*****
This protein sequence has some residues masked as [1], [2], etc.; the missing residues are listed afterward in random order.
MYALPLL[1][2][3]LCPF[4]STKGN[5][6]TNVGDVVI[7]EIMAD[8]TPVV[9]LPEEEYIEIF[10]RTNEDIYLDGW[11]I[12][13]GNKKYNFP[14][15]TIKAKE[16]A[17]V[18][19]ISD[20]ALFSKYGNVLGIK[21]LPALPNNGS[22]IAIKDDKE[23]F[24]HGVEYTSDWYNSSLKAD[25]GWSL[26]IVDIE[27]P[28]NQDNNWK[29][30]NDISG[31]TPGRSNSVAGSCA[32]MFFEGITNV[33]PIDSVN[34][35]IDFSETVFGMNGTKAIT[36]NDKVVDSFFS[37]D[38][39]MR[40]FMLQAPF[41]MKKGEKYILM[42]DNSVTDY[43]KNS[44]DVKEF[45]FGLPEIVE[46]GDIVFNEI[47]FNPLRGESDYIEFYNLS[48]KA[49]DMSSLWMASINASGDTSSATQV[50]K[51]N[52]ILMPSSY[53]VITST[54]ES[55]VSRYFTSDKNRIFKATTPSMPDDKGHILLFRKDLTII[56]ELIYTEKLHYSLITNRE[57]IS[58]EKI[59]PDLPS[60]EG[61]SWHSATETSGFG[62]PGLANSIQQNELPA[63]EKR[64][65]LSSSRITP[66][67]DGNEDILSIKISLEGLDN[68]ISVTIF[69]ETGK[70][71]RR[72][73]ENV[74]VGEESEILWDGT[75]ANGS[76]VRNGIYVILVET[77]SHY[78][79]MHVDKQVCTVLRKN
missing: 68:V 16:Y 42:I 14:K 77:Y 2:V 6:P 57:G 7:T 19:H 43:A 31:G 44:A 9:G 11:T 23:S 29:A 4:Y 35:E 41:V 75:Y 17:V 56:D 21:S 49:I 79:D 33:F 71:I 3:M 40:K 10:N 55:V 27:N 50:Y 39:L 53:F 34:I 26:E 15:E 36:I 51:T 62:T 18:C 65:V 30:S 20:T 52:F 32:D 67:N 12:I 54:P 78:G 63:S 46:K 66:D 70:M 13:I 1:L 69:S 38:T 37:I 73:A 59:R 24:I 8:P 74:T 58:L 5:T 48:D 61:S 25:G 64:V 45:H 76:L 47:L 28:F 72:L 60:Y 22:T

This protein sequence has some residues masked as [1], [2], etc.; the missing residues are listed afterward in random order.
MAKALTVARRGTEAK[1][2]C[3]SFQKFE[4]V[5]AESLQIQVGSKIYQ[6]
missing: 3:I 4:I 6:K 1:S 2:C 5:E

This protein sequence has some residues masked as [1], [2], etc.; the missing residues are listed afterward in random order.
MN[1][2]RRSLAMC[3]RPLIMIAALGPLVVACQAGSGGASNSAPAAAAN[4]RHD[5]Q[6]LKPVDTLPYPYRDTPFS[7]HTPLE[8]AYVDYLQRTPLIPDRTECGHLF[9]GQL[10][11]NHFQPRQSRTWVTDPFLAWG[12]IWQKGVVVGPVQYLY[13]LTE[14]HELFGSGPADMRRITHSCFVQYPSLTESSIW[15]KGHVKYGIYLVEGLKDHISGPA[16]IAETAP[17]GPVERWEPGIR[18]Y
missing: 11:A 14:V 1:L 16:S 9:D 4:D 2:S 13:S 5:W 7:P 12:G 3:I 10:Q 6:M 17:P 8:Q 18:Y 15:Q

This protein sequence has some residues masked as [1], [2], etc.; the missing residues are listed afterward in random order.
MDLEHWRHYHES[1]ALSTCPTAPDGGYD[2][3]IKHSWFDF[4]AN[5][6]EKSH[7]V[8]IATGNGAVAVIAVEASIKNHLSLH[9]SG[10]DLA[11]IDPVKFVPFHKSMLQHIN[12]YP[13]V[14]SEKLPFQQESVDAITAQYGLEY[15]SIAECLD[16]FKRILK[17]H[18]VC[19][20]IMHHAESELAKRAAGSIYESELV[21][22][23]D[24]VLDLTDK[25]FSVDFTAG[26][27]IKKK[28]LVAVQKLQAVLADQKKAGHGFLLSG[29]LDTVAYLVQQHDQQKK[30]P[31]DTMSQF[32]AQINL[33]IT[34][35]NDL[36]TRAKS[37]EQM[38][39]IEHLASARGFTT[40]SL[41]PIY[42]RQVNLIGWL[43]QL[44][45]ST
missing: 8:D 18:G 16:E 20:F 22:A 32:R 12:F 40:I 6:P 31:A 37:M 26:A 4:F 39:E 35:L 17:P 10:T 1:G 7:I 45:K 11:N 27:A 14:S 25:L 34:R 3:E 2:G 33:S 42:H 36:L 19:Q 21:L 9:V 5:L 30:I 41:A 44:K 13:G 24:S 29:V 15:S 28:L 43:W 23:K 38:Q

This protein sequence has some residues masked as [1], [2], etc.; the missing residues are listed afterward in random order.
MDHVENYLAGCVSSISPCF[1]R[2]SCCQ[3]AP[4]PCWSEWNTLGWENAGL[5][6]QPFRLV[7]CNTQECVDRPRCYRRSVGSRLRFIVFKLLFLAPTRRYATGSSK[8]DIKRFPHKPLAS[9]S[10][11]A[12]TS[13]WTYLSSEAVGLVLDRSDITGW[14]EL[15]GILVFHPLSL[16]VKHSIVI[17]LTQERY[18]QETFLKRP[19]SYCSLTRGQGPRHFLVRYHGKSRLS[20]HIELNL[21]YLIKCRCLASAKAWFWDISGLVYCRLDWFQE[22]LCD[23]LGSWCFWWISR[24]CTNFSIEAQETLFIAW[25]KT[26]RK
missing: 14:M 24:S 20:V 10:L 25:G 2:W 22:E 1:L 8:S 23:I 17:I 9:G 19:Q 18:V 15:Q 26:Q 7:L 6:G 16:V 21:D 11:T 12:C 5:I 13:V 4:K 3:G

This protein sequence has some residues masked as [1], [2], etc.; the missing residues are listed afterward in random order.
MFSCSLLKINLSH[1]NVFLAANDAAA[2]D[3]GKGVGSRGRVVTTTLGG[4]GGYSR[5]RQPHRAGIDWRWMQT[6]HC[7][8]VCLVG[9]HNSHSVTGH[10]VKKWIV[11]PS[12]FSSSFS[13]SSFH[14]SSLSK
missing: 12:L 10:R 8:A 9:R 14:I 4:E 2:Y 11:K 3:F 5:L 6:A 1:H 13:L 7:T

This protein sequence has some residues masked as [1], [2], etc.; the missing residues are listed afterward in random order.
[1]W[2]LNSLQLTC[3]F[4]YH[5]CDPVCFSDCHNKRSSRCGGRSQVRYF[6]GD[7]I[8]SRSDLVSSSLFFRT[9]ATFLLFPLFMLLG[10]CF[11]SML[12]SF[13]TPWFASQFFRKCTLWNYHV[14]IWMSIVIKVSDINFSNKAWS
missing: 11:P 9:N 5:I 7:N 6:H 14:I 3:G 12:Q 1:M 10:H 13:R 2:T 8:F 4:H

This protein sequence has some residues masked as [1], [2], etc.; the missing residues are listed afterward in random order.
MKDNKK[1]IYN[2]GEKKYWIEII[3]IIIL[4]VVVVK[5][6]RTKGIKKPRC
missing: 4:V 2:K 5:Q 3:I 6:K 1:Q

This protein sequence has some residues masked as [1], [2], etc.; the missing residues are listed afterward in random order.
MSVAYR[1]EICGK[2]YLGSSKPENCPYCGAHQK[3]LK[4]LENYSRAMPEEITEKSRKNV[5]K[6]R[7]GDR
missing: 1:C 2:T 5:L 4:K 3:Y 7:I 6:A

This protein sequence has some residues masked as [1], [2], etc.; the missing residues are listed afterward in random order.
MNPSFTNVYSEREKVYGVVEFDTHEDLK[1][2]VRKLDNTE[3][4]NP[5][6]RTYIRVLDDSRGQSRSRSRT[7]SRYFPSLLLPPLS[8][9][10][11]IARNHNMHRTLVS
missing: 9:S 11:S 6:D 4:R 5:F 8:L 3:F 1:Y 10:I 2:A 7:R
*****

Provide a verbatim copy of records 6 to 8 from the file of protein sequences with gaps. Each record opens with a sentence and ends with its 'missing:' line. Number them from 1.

This protein sequence has some residues masked as [1], [2], etc.; the missing residues are listed afterward in random order.
MFSCSLLKINLSH[1]NVFLAANDAAA[2]D[3]GKGVGSRGRVVTTTLGG[4]GGYSR[5]RQPHRAGIDWRWMQT[6]HC[7][8]VCLVG[9]HNSHSVTGH[10]VKKWIV[11]PS[12]FSSSFS[13]SSFH[14]SSLSK
missing: 12:L 10:R 8:A 9:R 14:I 4:E 2:Y 11:K 3:F 5:L 6:A 1:H 13:L 7:T

This protein sequence has some residues masked as [1], [2], etc.; the missing residues are listed afterward in random order.
[1]W[2]LNSLQLTC[3]F[4]YH[5]CDPVCFSDCHNKRSSRCGGRSQVRYF[6]GD[7]I[8]SRSDLVSSSLFFRT[9]ATFLLFPLFMLLG[10]CF[11]SML[12]SF[13]TPWFASQFFRKCTLWNYHV[14]IWMSIVIKVSDINFSNKAWS
missing: 11:P 9:N 5:I 7:N 6:H 14:I 3:G 12:Q 1:M 10:H 13:R 2:T 8:F 4:H

This protein sequence has some residues masked as [1], [2], etc.; the missing residues are listed afterward in random order.
MKDNKK[1]IYN[2]GEKKYWIEII[3]IIIL[4]VVVVK[5][6]RTKGIKKPRC
missing: 4:V 2:K 5:Q 3:I 6:K 1:Q